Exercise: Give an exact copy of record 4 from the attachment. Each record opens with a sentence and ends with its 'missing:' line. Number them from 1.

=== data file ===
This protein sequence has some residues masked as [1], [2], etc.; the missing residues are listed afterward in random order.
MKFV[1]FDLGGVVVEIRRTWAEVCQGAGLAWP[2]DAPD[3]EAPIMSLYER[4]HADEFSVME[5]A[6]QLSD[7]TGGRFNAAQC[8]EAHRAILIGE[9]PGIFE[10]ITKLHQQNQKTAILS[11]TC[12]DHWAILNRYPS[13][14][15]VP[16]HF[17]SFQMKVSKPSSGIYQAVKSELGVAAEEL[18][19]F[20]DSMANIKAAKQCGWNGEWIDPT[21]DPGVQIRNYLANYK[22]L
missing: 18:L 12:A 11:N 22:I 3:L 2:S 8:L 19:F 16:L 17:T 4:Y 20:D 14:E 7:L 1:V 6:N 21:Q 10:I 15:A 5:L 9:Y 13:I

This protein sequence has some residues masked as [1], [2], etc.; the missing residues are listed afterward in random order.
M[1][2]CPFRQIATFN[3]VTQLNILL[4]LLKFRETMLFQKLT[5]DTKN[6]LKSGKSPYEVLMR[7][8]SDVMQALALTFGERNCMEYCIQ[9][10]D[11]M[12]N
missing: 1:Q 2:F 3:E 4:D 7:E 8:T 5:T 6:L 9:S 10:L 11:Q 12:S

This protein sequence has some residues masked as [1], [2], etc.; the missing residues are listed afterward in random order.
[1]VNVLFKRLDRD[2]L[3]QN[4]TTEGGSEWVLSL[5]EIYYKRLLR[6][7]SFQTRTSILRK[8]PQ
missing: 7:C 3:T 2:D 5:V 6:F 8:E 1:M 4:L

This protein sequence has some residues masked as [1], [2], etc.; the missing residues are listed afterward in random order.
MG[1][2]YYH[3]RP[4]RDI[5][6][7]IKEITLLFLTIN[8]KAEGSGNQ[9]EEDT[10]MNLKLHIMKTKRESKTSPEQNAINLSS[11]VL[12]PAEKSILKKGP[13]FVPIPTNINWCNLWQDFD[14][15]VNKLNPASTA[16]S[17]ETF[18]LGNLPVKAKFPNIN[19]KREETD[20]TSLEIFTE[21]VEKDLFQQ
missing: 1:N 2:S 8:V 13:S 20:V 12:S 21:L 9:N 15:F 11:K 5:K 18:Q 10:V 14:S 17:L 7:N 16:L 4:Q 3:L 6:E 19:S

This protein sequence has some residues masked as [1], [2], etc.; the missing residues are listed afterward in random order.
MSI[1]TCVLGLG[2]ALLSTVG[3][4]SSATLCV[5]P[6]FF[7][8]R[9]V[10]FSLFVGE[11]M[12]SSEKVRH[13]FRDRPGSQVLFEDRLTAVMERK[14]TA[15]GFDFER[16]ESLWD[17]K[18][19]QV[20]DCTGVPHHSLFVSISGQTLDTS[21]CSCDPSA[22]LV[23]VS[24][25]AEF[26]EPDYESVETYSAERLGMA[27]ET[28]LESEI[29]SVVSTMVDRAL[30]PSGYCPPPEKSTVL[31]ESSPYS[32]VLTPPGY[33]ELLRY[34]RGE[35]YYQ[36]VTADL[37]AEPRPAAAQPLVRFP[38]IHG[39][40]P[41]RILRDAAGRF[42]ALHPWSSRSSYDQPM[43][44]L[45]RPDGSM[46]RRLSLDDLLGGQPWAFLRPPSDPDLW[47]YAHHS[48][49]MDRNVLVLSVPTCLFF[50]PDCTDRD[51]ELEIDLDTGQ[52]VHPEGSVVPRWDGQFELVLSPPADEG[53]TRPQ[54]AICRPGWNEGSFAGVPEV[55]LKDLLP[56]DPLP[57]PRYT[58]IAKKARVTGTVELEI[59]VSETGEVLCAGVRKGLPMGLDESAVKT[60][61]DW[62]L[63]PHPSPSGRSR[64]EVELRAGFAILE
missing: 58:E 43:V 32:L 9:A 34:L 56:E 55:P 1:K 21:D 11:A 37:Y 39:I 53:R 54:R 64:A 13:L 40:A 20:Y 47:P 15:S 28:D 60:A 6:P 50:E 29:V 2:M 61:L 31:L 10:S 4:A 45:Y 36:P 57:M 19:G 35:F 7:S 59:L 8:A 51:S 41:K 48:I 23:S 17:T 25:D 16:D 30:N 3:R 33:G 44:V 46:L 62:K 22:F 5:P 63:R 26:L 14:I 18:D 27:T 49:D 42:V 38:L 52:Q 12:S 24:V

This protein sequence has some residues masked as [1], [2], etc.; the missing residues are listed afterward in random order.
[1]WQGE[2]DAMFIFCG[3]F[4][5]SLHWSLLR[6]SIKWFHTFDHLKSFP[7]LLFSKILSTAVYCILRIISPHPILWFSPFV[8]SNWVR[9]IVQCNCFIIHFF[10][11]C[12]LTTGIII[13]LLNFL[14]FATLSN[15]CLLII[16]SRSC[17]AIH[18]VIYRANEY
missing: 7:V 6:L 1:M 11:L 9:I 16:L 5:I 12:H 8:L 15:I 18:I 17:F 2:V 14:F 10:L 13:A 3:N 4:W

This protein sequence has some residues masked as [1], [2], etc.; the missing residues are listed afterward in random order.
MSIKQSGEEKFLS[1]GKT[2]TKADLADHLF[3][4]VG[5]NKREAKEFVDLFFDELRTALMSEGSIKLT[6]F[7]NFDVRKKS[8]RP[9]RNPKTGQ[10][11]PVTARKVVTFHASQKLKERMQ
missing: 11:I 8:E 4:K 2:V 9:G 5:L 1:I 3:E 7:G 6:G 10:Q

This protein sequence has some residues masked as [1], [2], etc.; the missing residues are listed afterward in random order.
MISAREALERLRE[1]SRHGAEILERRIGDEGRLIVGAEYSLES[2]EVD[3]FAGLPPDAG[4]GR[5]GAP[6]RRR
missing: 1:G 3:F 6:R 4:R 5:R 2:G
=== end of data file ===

This protein sequence has some residues masked as [1], [2], etc.; the missing residues are listed afterward in random order.
MG[1][2]YYH[3]RP[4]RDI[5][6][7]IKEITLLFLTIN[8]KAEGSGNQ[9]EEDT[10]MNLKLHIMKTKRESKTSPEQNAINLSS[11]VL[12]PAEKSILKKGP[13]FVPIPTNINWCNLWQDFD[14][15]VNKLNPASTA[16]S[17]ETF[18]LGNLPVKAKFPNIN[19]KREETD[20]TSLEIFTE[21]VEKDLFQQ
missing: 1:N 2:S 8:V 13:S 20:V 12:S 21:L 9:N 15:F 11:K 5:K 18:Q 10:V 14:S 17:L 7:N 16:L 4:Q 3:L 6:E 19:S